I half-jokingly asked an oyster farmer, “Do you reckon I should get a tax write off for buying oysters and mignonette? I mean, am I not doing an ecological service by eating oysters?” He laughed and said, “Yeah, you really should. It serves the environment much better than eating cheeseburgers!” This may have been a sort of tongue-in-cheek exchange, but having thought about it a bit, it isn’t such an outlandish idea. An individual adult oyster filters about 50 gallons of water per day–a staggering quantity considering their diminutive size. The general public is also becoming more conscientious about the environmental impact of the food they put in their mouths. In part, that is why so many environmentalists are encouraging people to eat less red meat, eat in season, and buy local. Oyster cultivation is an arduous task, or as I like to say, a labor of love, but the results are both very tasty and of service to waterways that supply our streams and rivers. Oysters are like the nitrogen-busting swat teams of our estuarine waters. To give you an idea of the scale of the nitrogen-related issues and their impact, it is important to take a step back. […]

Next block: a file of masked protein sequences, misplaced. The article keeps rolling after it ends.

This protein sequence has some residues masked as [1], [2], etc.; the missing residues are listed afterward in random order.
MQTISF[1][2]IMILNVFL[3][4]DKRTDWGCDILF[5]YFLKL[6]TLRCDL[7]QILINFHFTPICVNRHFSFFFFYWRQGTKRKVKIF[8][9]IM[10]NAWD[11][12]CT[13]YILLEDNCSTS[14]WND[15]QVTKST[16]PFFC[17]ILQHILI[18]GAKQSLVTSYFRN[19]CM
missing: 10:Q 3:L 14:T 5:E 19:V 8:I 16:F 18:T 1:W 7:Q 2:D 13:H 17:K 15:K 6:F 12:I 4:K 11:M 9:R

A waterfall caused by glacier calving in Patagonia. This isolated location, along Laguna Sucia in Patagonia will be disproportionately effected by climate change. Like with COVID-19 projections, many policymakers have denied the veracity of climate-change science. Science Denialism is something that may prove to be as pernicious as COVID-19 and climate change...